Drives his legs and stays active with his man. Speed might not be enough to eat up cushion against pro corners. Frames his target well when operating as a lead blocker. Hands seem to be reliable enough. Was run down from behind by linebacker Strnad in a foot race to the end zone. Size might be deceiving because of how well-proportioned he is. Movements through zone coverage aren’t smooth. Quick to get back in gear if he misses a block. May be able to latch on for special teams. UDFA Summer Grade.



Cole Minshew Offensive Guard

Listed at 6’5” and 330 pounds, although he looks somewhat smaller than that. Has the mauler body type though, and will end up doing his best work in the phone booth. Unprepared for counter moves and reacts late. Has the strength to hold up in pass protection, assuming his leverage is fine. Not going to be an effective mover in space. Block holder rather than a lane opener.


Doesn’t drive through the target and force them off the point. Combo blocks take a bit to long to develop. Arm length is average and puts him at a disadvantage in too many matchups. Lateral agility is below thresholds. UDFA Summer Grade.



Alex Hornibrook Quarterback

Inconsiderate of linebackers sitting underneath on throwing lanes. Lefty. Average arm strength could be a concern. Doesn’t throw passes that cut through the air. Usually a one and done decision-maker who can’t get beyond his first read. Brass balls both help and hurt him; attacks windows that are tough to hit. Turns into a runner when the pocket collapses. Movements in the pocket are robotic. Accuracy is an absolute mess. Struggles outside of the pocket. Flashes of leading his target. UDFA Summer Grade.



Dontavious Jackson Linebacker

Built with good thickness even though he is only listed at 6’2” and 235 pounds. Comes downhill with some snap and takes on blocks. Doesn’t have a desirable tackle radius, and he’s going to come up short on some plays that should be guaranteed finishes. Not a sideline to sideline mover, and he’ll likely be relegated to working zone coverage in the pros. Has good enough size and play strength to take on linemen and not get run over. Form and accuracy as a tackler is a concern. Takes a moment to get back in gear and start running towards the far side of the field.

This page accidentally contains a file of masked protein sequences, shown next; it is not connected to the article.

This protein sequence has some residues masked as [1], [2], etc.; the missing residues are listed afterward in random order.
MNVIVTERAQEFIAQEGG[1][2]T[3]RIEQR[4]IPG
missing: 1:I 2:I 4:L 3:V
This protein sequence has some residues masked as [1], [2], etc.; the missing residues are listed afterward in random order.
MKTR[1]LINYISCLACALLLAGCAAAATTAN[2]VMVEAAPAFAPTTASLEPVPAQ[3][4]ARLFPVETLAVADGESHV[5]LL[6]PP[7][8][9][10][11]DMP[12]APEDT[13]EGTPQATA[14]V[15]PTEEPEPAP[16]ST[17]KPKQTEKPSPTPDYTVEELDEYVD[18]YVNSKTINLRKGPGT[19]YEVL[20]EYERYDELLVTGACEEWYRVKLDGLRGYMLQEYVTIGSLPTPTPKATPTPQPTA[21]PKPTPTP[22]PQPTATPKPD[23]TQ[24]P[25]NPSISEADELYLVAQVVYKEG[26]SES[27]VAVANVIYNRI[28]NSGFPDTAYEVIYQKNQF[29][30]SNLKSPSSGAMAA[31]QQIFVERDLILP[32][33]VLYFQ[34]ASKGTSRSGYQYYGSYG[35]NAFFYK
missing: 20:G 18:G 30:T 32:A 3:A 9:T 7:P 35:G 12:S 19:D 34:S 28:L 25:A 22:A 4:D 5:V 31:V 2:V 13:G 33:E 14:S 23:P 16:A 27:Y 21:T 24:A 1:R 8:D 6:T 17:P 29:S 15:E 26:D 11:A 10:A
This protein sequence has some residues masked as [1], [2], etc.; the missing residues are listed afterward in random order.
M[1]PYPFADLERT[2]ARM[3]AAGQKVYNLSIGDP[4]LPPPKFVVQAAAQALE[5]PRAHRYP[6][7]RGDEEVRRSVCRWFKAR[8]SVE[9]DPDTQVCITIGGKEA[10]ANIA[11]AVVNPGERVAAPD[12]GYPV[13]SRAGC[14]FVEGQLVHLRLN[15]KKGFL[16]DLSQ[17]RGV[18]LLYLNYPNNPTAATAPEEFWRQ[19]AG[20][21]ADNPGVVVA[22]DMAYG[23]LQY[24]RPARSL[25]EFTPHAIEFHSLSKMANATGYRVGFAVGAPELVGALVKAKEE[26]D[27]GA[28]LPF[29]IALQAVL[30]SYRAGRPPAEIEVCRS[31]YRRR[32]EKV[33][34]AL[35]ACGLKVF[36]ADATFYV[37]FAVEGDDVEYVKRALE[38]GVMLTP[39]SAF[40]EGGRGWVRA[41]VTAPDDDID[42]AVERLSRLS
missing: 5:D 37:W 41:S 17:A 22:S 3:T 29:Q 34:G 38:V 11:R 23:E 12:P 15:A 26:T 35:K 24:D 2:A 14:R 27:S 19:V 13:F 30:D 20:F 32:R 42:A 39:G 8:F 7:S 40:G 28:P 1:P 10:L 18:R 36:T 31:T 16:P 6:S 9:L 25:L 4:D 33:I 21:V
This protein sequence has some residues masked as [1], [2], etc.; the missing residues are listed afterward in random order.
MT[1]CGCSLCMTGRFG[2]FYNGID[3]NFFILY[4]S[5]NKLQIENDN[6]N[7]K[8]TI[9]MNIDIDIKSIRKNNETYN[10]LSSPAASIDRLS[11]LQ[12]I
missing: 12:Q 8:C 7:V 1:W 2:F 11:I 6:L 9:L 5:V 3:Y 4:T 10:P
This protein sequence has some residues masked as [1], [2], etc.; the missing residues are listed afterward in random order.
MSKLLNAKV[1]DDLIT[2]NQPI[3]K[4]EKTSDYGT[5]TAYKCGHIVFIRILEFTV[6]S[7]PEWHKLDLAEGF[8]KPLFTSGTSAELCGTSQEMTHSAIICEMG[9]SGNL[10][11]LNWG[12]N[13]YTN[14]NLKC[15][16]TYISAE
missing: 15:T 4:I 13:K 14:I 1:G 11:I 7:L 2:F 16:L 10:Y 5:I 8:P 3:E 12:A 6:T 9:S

Questionable balance; ends up on the ground on too many plays. Relaxed in coverage, and he doesn’t act aggressive enough in dealing with his zone. Able to be a drag-down tackler if he gets his hands comfortably onto the runner. Closing speed as a blitzer isn’t anything impressive. Doesn’t react quick enough to the start of quarterback’s throwing motion. Not able to navigate cleanly through traffic. Active hands in run defense. UDFA Summer Grade.



The strength of this Florida State team is certainly the underclassman group, and there are even some deep sleepers such as the massive safety Hamsah Nasirildeen. Taylor could return to full health and return to his former glory, but it might be tougher to do that with the positional change.


The move to safety is one of the more baffling things I've seen this summer, as he's so undersized even as a corner. I don't know if he will be impactful enough as a run defender to warrant major snaps in that role, but they may simply be using him as a nickel guy and labeling him a safety. That's going to be one of the most intriguing storylines in the ACC heading towards the 2020 draft.


If you have any questions or comments feel free to hit me up on Twitter @WhatsOnDraftNFL. If you like this work and want to see more of it in the future, please consider donating to What's On Draft or becoming a subscriber on Patreon.